That was an unusual choice. Ehud was left-handed. I don’t know if we are supposed to take that literally or not. The Hebrew word here seems to mean “handicapped in the right hand.” Some Bible scholars wonder if he was disabled - perhaps maimed. Maybe so, but we don’t know. What we do know is that left-handed people have always been seen to be a little suspect. In a culture that shakes hands with the right hand, to prove there is no weapon, a left-handed person can shake your hand and stab you in the gizzard. It’s no wonder the word “sinister” comes from the Latin word for left-handed.
Maybe that’s why my Kindergarten teacher always forced me to pick up a pencil with my right-hand. My brain has always been wired in a different way. I am in my right mind; that’s why I am left-handed.
Here’s Ehud. This Bible story was the basis for my first-ever children’s sermon. We were assigned in seminary to cook up a children’s sermon and try it out on our childish classmates. So this is the story I told, the story of Ehud the southpaw swordsmen.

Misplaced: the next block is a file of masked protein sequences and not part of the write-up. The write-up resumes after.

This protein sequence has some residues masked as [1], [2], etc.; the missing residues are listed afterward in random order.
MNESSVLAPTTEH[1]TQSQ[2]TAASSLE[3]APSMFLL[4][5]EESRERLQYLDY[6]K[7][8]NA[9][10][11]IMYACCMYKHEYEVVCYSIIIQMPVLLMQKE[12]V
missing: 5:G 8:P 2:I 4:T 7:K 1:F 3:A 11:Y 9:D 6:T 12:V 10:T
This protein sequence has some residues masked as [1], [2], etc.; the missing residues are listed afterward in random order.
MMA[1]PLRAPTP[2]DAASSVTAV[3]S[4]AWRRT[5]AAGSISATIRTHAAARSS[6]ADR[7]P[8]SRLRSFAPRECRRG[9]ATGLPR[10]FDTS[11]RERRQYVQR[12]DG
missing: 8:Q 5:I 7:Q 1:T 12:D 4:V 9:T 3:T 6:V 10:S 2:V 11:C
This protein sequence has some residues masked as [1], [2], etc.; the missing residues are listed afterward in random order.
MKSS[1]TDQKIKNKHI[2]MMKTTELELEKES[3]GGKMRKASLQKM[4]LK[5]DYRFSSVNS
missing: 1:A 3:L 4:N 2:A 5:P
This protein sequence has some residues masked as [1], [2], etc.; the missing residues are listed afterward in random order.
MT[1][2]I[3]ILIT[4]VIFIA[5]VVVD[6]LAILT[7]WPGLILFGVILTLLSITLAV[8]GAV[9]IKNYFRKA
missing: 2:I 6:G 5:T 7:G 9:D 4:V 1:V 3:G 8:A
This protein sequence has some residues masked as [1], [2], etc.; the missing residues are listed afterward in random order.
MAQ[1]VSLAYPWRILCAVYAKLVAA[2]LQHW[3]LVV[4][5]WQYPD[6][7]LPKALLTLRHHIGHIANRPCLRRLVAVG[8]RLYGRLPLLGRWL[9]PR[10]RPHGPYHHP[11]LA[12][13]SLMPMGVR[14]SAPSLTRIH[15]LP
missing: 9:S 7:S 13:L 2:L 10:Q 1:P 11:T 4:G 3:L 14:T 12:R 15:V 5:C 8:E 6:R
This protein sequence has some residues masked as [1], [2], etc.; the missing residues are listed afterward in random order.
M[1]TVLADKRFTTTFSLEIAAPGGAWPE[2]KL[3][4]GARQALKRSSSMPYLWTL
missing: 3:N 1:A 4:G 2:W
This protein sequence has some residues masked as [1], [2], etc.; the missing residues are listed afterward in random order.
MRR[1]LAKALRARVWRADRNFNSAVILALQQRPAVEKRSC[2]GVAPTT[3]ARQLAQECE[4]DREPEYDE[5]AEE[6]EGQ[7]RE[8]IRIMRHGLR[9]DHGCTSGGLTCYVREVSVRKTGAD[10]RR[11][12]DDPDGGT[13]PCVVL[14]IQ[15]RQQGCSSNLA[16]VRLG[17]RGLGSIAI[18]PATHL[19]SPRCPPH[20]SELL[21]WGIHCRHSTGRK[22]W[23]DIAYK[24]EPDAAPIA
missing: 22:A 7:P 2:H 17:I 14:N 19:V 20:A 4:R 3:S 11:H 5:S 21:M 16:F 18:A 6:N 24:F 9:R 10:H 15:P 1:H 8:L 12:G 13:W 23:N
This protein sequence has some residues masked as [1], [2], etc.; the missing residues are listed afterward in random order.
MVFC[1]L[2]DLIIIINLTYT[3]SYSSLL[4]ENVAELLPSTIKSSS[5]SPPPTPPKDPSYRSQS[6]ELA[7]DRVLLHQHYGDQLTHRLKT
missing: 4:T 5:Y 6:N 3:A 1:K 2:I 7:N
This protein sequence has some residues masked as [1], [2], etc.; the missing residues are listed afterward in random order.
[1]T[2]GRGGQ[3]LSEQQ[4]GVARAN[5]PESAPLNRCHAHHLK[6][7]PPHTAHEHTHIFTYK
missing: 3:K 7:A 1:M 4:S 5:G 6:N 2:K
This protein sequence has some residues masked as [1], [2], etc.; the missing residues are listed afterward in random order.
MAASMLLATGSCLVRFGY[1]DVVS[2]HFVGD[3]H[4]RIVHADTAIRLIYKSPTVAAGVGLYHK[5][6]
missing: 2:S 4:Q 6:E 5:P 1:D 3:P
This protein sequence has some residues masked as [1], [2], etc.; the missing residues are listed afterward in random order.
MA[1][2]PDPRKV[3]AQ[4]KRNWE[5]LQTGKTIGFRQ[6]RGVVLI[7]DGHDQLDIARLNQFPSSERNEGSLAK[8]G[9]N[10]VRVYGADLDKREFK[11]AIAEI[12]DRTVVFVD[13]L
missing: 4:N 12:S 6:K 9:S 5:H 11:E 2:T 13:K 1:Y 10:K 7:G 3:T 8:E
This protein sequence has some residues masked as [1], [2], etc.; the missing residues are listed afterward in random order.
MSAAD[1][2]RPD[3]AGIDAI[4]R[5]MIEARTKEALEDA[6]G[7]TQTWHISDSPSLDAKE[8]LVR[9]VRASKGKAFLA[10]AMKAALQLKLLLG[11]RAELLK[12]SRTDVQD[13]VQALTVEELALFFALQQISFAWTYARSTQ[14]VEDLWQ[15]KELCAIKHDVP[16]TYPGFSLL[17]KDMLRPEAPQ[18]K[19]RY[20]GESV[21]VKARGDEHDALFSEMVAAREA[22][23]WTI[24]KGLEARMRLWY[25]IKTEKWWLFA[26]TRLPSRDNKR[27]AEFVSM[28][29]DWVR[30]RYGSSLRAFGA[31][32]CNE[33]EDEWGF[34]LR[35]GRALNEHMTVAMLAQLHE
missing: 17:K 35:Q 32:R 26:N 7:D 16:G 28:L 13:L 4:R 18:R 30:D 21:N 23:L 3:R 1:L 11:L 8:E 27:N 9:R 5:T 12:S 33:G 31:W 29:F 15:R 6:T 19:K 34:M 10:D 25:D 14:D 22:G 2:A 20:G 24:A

He was an oppressed minority, I said. He was a left-hander in a right-handed world. Whenever he picked up the telephone, Ehud had to switch hands to write something down. Whenever Ehud would write something down, he would smear ink on the back of his hand (unless he was writing in Hebrew backwards). And then, whenever he tried to use scissors, well, forget it. Ehud was left-handed. Yet he used his different brain to God’s advantage and the people’s benefit. Thus endeth the children’s sermon.